The Ryan Lambie Column: celebrating Japanese game graphics

A blast of Chrono Trigger on the Nintendo DS has left Ryan musing about the graphical stylings of some Japanese games...

Mr Ryan Lambie's amazing joypad.

This week, I’ve been playing away on the DS remake of the Japanese RPG Chrono Trigger with eager thumbs. I won’t say too much about it here (my proper review will appear on Den of Geek very soon), though I will mention one aspect which immediately struck me: just how ruddy gorgeous the graphics are, even fourteen years on. Colourful, perfectly formed and perfectly evocative, it’s easy to forget that every element was drawn by hand, one pixel at a time – every character, subtly hued hillock and wizened tree painstakingly crafted.

Chrono Trigger
It helped, of course, that the Super NES (the console on which Chrono Trigger originally appeared) boasted one of the most vibrant colour palettes of any nineties console; the Sega Megadrive may have been built for speed, but its tones appeared decidedly sludgy when compared to the technicolour majesty of the Nintendo. But the beautifully hewn sprites of Chrono Trigger weren’t a one off – exceptional they may have been, but they’re but one example of an artform that appeared to reach its zenith in mid-nineties Japan; games such as R-Type, Street Fighter II and Rainbow Islands all had one thing in common: some amazingly realised pixel graphics.

Playing Cave Story (a highly addictive game which I mentioned a couple of weeks ago), a 2004 platformer with graphics straight out of the halcyon days of the SNES, reminded me of just how good the Japanese were – and are – at creating memorable characters and environments from little more than a matrix of coloured squares.

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Miner Willy of Jet Set Willy
Don’t get me wrong, though – other countries were also respectable pixelsmiths in their own right; witness the skill our own national treasure Matthew Smith showed when he created an instantly recognizable Miner Willy from about thirty dots of chunky white phosphor.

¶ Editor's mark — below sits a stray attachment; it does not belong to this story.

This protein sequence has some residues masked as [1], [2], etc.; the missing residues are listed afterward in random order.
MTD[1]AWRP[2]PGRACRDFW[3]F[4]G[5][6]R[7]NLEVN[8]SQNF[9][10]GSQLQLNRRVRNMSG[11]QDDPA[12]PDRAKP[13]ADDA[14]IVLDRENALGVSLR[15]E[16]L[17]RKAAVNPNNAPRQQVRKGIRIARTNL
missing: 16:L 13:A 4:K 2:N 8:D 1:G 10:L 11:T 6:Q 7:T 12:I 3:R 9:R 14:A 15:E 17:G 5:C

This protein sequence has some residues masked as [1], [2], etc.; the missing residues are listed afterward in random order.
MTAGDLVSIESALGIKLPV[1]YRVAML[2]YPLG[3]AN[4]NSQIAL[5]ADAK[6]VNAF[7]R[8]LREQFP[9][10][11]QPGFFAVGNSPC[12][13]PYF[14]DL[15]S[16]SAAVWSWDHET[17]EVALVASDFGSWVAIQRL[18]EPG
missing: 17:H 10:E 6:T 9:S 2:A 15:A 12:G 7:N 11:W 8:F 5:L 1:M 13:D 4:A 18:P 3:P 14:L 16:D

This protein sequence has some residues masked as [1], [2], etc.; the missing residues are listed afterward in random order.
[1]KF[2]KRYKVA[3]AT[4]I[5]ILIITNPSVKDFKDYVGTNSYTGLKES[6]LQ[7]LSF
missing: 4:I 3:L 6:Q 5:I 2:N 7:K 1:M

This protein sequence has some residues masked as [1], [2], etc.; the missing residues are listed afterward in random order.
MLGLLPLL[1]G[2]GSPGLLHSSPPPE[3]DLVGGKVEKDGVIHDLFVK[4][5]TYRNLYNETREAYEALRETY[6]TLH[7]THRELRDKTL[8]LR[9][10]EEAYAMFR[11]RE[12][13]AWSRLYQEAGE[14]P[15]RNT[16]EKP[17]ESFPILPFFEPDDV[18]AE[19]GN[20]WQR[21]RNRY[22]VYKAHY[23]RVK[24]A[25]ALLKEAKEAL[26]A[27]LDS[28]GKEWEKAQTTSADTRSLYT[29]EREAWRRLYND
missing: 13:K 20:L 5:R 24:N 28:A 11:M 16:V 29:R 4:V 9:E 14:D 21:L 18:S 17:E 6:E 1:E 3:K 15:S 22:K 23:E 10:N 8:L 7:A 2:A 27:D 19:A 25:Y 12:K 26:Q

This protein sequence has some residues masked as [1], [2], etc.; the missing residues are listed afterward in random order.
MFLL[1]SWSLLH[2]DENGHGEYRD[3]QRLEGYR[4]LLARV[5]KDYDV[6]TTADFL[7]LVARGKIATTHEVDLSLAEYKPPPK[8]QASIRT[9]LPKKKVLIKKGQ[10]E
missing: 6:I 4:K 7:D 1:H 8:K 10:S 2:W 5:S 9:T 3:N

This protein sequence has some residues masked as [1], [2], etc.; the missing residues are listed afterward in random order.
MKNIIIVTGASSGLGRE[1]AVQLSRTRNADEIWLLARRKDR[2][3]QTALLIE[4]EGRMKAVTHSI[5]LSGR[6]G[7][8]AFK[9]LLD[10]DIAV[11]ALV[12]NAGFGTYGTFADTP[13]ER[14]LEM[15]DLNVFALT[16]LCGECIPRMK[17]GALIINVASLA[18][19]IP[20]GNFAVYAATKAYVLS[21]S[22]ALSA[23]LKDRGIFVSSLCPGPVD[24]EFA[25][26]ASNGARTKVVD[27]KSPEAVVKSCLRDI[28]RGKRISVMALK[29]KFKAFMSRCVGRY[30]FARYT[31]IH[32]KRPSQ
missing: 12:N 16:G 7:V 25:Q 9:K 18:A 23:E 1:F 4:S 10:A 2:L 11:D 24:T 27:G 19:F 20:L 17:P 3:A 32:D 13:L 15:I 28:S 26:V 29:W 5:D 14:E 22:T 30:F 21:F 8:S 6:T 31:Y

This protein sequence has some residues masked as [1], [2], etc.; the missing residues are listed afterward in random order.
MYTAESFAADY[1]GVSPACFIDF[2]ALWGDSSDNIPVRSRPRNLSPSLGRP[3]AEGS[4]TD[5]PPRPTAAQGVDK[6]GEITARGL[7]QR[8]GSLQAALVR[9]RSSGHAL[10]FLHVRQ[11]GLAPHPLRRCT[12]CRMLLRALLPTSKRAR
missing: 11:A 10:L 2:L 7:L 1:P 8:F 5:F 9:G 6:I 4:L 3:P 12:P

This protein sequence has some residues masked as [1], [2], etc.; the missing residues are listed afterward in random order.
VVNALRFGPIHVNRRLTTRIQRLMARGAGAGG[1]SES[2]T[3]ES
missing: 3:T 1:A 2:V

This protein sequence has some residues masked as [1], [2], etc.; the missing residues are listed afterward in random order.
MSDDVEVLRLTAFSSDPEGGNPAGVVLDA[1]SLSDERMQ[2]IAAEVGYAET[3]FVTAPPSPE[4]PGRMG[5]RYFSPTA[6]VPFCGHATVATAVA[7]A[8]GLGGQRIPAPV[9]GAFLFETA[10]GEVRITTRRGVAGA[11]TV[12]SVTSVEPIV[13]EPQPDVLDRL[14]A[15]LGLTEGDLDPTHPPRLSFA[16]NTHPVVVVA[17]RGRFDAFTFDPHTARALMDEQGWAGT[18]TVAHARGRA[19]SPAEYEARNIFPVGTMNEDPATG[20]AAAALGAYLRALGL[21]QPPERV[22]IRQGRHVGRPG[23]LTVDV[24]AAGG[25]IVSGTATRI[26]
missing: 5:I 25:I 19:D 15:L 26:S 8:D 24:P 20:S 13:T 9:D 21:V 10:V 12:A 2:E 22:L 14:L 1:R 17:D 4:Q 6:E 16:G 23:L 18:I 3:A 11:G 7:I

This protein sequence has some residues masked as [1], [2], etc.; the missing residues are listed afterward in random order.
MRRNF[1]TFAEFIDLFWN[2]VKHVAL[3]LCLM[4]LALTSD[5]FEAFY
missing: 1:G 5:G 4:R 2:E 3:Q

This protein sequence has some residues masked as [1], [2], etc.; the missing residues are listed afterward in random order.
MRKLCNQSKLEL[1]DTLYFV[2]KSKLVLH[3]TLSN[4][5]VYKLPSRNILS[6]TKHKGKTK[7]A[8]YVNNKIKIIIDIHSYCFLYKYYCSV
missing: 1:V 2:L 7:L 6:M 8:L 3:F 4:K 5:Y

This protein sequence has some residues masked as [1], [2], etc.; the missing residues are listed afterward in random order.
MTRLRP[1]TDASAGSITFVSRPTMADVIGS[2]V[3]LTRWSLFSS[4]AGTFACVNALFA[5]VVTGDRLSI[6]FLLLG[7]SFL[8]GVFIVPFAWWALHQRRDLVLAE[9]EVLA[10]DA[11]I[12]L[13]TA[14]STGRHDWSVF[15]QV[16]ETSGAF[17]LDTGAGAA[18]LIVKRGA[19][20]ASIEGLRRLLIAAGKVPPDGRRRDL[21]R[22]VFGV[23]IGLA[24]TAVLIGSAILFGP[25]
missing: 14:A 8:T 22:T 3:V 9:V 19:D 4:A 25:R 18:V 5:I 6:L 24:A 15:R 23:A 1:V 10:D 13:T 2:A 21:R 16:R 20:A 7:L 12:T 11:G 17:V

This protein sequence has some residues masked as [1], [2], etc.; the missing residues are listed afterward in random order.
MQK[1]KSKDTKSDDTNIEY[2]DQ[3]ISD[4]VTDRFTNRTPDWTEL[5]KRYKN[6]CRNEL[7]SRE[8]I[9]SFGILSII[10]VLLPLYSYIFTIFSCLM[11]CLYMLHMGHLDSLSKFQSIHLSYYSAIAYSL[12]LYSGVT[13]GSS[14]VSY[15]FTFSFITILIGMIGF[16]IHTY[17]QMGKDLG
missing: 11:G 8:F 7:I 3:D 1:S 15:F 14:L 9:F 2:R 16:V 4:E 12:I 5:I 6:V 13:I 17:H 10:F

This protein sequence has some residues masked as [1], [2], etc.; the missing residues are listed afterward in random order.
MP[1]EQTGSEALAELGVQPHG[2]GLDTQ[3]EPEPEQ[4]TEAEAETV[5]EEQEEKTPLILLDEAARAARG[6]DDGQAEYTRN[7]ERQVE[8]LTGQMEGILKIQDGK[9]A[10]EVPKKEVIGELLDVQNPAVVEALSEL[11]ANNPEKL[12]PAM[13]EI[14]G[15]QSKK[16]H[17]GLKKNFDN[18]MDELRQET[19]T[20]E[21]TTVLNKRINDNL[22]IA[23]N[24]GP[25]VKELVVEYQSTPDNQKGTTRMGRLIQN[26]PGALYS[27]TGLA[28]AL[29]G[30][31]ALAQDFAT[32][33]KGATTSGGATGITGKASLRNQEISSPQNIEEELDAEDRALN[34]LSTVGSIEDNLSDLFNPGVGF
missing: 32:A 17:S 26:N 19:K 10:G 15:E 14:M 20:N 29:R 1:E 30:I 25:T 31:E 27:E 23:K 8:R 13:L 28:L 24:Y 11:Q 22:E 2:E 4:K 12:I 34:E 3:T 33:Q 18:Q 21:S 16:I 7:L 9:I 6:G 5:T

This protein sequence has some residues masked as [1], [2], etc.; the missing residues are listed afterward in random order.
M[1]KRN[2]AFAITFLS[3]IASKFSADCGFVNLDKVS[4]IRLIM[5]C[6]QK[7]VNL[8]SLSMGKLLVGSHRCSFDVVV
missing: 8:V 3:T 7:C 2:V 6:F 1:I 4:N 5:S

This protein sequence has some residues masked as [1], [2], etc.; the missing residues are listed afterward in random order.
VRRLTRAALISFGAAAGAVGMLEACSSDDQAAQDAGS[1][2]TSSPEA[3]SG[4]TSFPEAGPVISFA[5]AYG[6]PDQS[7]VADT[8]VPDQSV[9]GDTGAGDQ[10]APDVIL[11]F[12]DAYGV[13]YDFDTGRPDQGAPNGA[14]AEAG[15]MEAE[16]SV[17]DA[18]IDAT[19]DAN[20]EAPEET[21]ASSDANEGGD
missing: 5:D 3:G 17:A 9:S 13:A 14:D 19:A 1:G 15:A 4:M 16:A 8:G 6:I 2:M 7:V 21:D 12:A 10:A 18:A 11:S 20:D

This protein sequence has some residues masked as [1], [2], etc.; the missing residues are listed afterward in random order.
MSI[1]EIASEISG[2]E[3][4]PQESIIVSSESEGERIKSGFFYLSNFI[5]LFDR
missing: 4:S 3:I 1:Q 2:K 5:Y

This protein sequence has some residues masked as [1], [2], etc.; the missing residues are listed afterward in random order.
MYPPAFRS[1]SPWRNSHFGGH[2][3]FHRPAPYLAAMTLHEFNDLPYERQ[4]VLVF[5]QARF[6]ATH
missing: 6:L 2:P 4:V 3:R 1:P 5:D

But there’s something effortless about the design of Japanese sprites; like that country’s vibrant comic art or even the evocative shapes implied by their alphabet, it’s distinctive, with even the simplest shapes and blobs loaded with character and life.

Super Mario World
Personally, I have a little theory that this design prowess stems from the Japanese Shinto religion, which teaches that everything, whether living or inanimate, has a kami, or spiritual essence. The concept that inanimate objects contain a sort of lifeforce, a spark of life, seems to be what lies at the heart of the best Japanese design. Whether it’s a lovingly sculpted My Neighbour Totoro toy or the little clouds with eyes from Super Mario World, or even a stylish new MP3 player, they all positively sparkle with vitality.

Playing Chrono Trigger reminded me of something else: the timelessness of pixel-based games. The best hand-drawn sprites never attempted to be a literal representation of reality – they’re a visual shorthand for real objects rather than digital facsimiles. I think this is why – for me, at least – it’s far more comforting to play a 2D, sprite-based retro game than an early 3D game like, say, the original Resident Evil. For the most part, 3D games attempt a literal interpretation of what we see around us (or as close as technology of the time will allow). As the quality of 3D graphics improves, our perception of earlier efforts deteriorates; what seemed like an incredibly realistic environment ten years ago simply wouldn’t convince today.

Here’s a case in point: trawl through your gaming archive and play the original Sega Rally, a driving simulator that was once deemed eminently playable. By today’s standards, it seems archaic. Incredibly, Sega Rally was released in 1995, the exact same year as Chrono Trigger hit the Japanese Super Nintendo. Fourteen years on, and not only does Chrono Trigger still regularly top the polls of best ever RPG, its Nintendo DS port was among the biggest selling Japanese games of last year.

Of course, Trigger‘s enduring success isn’t just down to its graphics, but I’d argue that they’re certainly a large factor. While polygon- and texture-based games continue to throw up incredible new vistas, and create virtual environments with ever-ncreasing realism, old-school pixel-based games still offer something unique and often overlooked: their intimacy and vitality.

Now the 2D sprite has largely been left behind (even our mobile phones can throw a fair few polygons around these days), it’s easier to appreciate just what a marvellous artform they once were. Ugly sprite-based games undoubtedly existed too – particularly those that kicked against the limitations of nineties technology rather than worked around it (just look at the hideous digitized monstrosities in Pit Fighter or Lethal Enforcers) – but hand drawn graphics, particularly those from Japan, have a timeless quality to them.

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That’s why, in another fourteen years when the aura of newness surrounding Killzone 2 has long since faded away, we’ll still be playing Chrono Trigger.

Ryan writes his gaming column every week at Den Of Geek. Last week’s is here.